The latter, I must admit, felt a little like a one night stand (so I’m told) when my Thai massage guy dimmed the lights, put on some soft music, and straddled me! No matter the choice, high end or low end, you are in for a great and surprising treat as the masseuse customizes the experience to your comfort.
And, why is it so good in Thailand? Since the 1960’s, Wat Pho, Bangkok’s oldest and largest temple and center for education, has been home to The Institute of Massage. Visitors can experience a massage or learn the art through a 10-15 day course taught in
Thai or English. The highly trained masseurs at the Wat specialize in pulling and stretching the limbs and torso to relieve various ailments emanating from tension to viruses.
Thai massage parlor locations are like Starbuck’s in NYC. They are everywhere, but unlike Starbuck’s, everything is negotiable. And, of all the activities available, my favorite daily treat became a Thai Massage. Oh, how I miss my daily 200 Baht (about $20.USD) ninety minute foot, head and shoulder massage! (Some days I would treat myself to a second one, just for fun!)
Not Just Any Market!
The Chatuchak Weekend Market is held every Saturday and Sunday and is NOT to be missed if you are in Bangkok. It’s the biggest market in all of Thailand.
This market offers everything from clothing, crafts, and antiques to food and drink. You name it and the Chatuchak Market has it. An estimated quarter of a million people visit this veritable shopaholic’s paradise each day.
The site has over 15,000 stalls and vendors, all grouped into sections to make it easier to find specific items. Here’s an inside tip:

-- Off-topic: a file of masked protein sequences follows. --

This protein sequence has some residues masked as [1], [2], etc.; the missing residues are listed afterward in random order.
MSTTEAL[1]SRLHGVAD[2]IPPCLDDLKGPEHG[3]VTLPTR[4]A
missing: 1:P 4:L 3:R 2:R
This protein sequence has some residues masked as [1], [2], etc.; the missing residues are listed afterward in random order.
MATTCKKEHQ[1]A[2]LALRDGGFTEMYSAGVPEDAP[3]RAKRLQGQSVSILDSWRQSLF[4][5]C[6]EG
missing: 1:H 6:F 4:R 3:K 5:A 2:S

Go to this market early in the morning to avoid the crowds and to beat the heat of the day. Bargaining is expected and some vendors will reduce there initial price by more than half.
I walked around this area for hours collecting souvenirs and snapping photos. This is where I met the blind ‘phallic master’, Dhakron, a Bangkok native, who was sporting a pink mohawk hair-do. I negotiated for about 30 minutes to purchase a hand-whittled phallic necklace that he was wearing. Unfortunately, the piece was very old and dear to him and I couldn’t seal the deal with the man who was once a Thai wrestler.
So, I walked away, empty handed and phallic-less with only my memory of Dhakron. On the ‘down side’ for me, the Chatuchak Market is also known for its sale of animals. The animal lover in me knew enough to avoid that section. Dogs, cats, snakes, tortoises, and songbirds are for sale as pets (or food) and the market also has a reputation for trading in endangered species.
The government tries to regulate the illegal trade. Several raids on dealers have revealed animals being kept in awful conditions.
While casual visitors are never likely to experience it, this illegal trade still continues out of sight. Last month, the Bangkok News reported over 150,000 Monitor Lizards were confiscated from the backs of pick-up trucks as they crossed the border into Bangkok.
Thai Flowers from Bangkok to Chiang Mai
Everywhere you look in Thailand, you will be surrounded by the beautiful pink gem. The lotus plays a very important part in Thai life. It is the country’s most common flower, growing in ponds, swamps, small canals, roadside ditches, on top of pillars in temples, and even in jars. It is not only beautiful, but has many practical uses in the Thai culture, including as medicine in its petals, stamen and root.
The diversity of Thailand’s many flowers reflects its range of natural habitats. Most famous of all are its 1300 varieties of orchids. In the wild, they are protected, but illegal collection has depleted their numbers. My favorite is the Lotus Flower, Thailand’s most abundant and useful flower.
The large tough leaf can be used to wrap cooked food and the seeds are also delicious to eat. Many handicrafts are inspired by the flower’s form and beauty. It brought back memories of my first introduction to the Lotus in China last year when I ate the lotus root. Its distinct flavor and unique texture made it my new favorite root vegetable.